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Low DA, Dempsey JF. Evaluation of the gamma dose distribution comparison method. Med Phys 2003;30:2455-64.  Back to cited text no. 8
    
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Low DA, Mutic S, Dempsey JF, Gerber RL, Bosch WR, Perez CA, et al. Quantitative dosimetric verification of an IMRT planning and delivery system. Radiother Oncol 1998;49:305-16.  Back to cited text no. 9
    
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Li H, Dong L, Zhang L, Yang JN, Gillin MT, Zhu XR. Toward a better understanding of the gamma index: Investigation of parameters with a surface-based distance method. Med Phys 2011;38:6730-41.  Back to cited text no. 10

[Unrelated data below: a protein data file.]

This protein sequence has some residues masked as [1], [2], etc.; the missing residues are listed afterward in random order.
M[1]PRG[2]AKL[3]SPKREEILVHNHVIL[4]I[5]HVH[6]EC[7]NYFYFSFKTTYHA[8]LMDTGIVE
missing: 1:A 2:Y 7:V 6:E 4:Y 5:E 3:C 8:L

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Sarkar B, Manikandan A, Nandy M, Gossman MS, Sureka CS, Ray A, et al. A mathematical approach to beam matching. Br J Radiol 2013;86:20130238.  Back to cited text no. 11
    
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Prescribing, recording, and reporting photon-beam intensity-modulated radiation therapy (IMRT): ICRU Report 83. J ICRU 2010 Apr;10(1):NP. doi: 10.1093/jicru/ndq002.  Back to cited text no. 12
    
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Clasie BM, Sharp GC, Seco J, Flanz JB, Kooy HM. Numerical solutions of the γ-index in two and three dimensions. Phys Med Biol 2012;57:6981-97.  Back to cited text no. 13